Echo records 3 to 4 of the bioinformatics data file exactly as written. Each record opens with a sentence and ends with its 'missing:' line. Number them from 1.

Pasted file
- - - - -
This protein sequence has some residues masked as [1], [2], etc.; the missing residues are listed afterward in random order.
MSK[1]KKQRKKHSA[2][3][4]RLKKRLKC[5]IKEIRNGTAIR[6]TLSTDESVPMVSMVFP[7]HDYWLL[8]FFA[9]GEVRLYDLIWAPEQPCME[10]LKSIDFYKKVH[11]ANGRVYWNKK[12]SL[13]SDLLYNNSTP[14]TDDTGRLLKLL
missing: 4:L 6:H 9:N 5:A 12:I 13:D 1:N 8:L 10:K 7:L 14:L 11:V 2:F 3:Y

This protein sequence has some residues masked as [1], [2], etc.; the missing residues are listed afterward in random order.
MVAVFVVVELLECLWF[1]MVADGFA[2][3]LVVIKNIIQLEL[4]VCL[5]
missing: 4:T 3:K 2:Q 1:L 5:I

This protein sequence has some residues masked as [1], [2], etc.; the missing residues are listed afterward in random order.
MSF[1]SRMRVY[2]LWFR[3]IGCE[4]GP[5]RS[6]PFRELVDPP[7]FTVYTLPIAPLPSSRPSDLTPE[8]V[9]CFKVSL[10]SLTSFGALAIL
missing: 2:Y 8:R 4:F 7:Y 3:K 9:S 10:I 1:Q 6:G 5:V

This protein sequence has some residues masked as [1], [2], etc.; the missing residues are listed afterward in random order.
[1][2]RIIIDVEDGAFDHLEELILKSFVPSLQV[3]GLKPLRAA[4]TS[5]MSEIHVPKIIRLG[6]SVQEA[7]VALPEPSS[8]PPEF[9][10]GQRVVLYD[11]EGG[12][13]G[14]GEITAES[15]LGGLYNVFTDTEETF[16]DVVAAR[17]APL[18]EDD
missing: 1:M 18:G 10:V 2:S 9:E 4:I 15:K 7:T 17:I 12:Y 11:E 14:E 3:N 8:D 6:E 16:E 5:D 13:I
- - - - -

This protein sequence has some residues masked as [1], [2], etc.; the missing residues are listed afterward in random order.
MSF[1]SRMRVY[2]LWFR[3]IGCE[4]GP[5]RS[6]PFRELVDPP[7]FTVYTLPIAPLPSSRPSDLTPE[8]V[9]CFKVSL[10]SLTSFGALAIL
missing: 2:Y 8:R 4:F 7:Y 3:K 9:S 10:I 1:Q 6:G 5:V

This protein sequence has some residues masked as [1], [2], etc.; the missing residues are listed afterward in random order.
[1][2]RIIIDVEDGAFDHLEELILKSFVPSLQV[3]GLKPLRAA[4]TS[5]MSEIHVPKIIRLG[6]SVQEA[7]VALPEPSS[8]PPEF[9][10]GQRVVLYD[11]EGG[12][13]G[14]GEITAES[15]LGGLYNVFTDTEETF[16]DVVAAR[17]APL[18]EDD
missing: 1:M 18:G 10:V 2:S 9:E 4:I 15:K 7:T 17:I 12:Y 11:E 14:E 3:N 8:D 6:E 16:E 5:D 13:I